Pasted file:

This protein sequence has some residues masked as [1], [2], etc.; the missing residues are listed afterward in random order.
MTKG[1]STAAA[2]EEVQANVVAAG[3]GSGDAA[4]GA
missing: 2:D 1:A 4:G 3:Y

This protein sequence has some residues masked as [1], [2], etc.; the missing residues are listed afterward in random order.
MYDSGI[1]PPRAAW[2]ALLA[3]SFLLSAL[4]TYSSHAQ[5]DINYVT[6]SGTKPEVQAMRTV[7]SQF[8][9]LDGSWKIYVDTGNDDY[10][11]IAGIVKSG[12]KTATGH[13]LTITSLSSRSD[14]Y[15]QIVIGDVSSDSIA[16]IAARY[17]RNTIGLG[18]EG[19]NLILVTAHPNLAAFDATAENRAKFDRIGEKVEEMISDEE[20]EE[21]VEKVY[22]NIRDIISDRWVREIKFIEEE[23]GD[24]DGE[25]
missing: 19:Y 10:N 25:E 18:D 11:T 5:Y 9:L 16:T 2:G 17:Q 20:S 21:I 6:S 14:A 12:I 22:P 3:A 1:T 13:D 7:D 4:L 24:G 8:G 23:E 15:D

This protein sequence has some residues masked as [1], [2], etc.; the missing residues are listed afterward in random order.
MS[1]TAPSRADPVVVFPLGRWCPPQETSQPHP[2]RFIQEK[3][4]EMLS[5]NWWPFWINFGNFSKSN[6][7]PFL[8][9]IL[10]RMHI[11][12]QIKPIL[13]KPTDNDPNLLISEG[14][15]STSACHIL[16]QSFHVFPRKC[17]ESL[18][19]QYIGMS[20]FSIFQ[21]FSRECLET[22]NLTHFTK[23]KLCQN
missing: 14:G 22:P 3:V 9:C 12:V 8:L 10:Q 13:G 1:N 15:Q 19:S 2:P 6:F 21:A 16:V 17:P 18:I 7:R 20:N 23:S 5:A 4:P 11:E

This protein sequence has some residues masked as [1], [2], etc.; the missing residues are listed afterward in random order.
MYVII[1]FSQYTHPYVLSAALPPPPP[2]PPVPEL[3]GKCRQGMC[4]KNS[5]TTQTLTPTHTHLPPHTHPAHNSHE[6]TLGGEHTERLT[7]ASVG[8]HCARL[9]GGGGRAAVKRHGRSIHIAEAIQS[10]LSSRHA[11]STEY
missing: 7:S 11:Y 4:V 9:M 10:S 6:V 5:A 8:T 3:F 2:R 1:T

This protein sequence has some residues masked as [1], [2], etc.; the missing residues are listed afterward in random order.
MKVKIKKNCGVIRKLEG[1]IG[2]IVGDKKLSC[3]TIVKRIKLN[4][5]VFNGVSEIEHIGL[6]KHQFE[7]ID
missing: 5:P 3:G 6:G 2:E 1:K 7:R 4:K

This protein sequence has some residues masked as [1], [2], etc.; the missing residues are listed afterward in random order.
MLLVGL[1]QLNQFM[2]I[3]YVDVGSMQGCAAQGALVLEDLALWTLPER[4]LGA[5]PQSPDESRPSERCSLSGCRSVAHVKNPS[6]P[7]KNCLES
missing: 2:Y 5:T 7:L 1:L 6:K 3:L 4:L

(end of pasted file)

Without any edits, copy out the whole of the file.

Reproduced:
This protein sequence has some residues masked as [1], [2], etc.; the missing residues are listed afterward in random order.
MTKG[1]STAAA[2]EEVQANVVAAG[3]GSGDAA[4]GA
missing: 2:D 1:A 4:G 3:Y

This protein sequence has some residues masked as [1], [2], etc.; the missing residues are listed afterward in random order.
MYDSGI[1]PPRAAW[2]ALLA[3]SFLLSAL[4]TYSSHAQ[5]DINYVT[6]SGTKPEVQAMRTV[7]SQF[8][9]LDGSWKIYVDTGNDDY[10][11]IAGIVKSG[12]KTATGH[13]LTITSLSSRSD[14]Y[15]QIVIGDVSSDSIA[16]IAARY[17]RNTIGLG[18]EG[19]NLILVTAHPNLAAFDATAENRAKFDRIGEKVEEMISDEE[20]EE[21]VEKVY[22]NIRDIISDRWVREIKFIEEE[23]GD[24]DGE[25]
missing: 19:Y 10:N 25:E 18:D 11:T 5:Y 9:L 16:T 2:G 17:Q 20:S 21:I 6:S 14:A 12:I 22:P 3:A 1:T 13:D 7:D 4:L 24:G 8:G 23:E 15:D

This protein sequence has some residues masked as [1], [2], etc.; the missing residues are listed afterward in random order.
MS[1]TAPSRADPVVVFPLGRWCPPQETSQPHP[2]RFIQEK[3][4]EMLS[5]NWWPFWINFGNFSKSN[6][7]PFL[8][9]IL[10]RMHI[11][12]QIKPIL[13]KPTDNDPNLLISEG[14][15]STSACHIL[16]QSFHVFPRKC[17]ESL[18][19]QYIGMS[20]FSIFQ[21]FSRECLET[22]NLTHFTK[23]KLCQN
missing: 14:G 22:P 3:V 9:C 12:V 8:L 10:Q 13:G 1:N 15:Q 19:S 2:P 6:F 21:A 16:V 17:P 18:I 7:R 20:N 23:S 5:A 4:P 11:E

This protein sequence has some residues masked as [1], [2], etc.; the missing residues are listed afterward in random order.
MYVII[1]FSQYTHPYVLSAALPPPPP[2]PPVPEL[3]GKCRQGMC[4]KNS[5]TTQTLTPTHTHLPPHTHPAHNSHE[6]TLGGEHTERLT[7]ASVG[8]HCARL[9]GGGGRAAVKRHGRSIHIAEAIQS[10]LSSRHA[11]STEY
missing: 7:S 11:Y 4:V 9:M 10:S 6:V 5:A 8:T 3:F 2:R 1:T

This protein sequence has some residues masked as [1], [2], etc.; the missing residues are listed afterward in random order.
MKVKIKKNCGVIRKLEG[1]IG[2]IVGDKKLSC[3]TIVKRIKLN[4][5]VFNGVSEIEHIGL[6]KHQFE[7]ID
missing: 5:P 3:G 6:G 2:E 1:K 7:R 4:K

This protein sequence has some residues masked as [1], [2], etc.; the missing residues are listed afterward in random order.
MLLVGL[1]QLNQFM[2]I[3]YVDVGSMQGCAAQGALVLEDLALWTLPER[4]LGA[5]PQSPDESRPSERCSLSGCRSVAHVKNPS[6]P[7]KNCLES
missing: 2:Y 5:T 7:L 1:L 6:K 3:L 4:L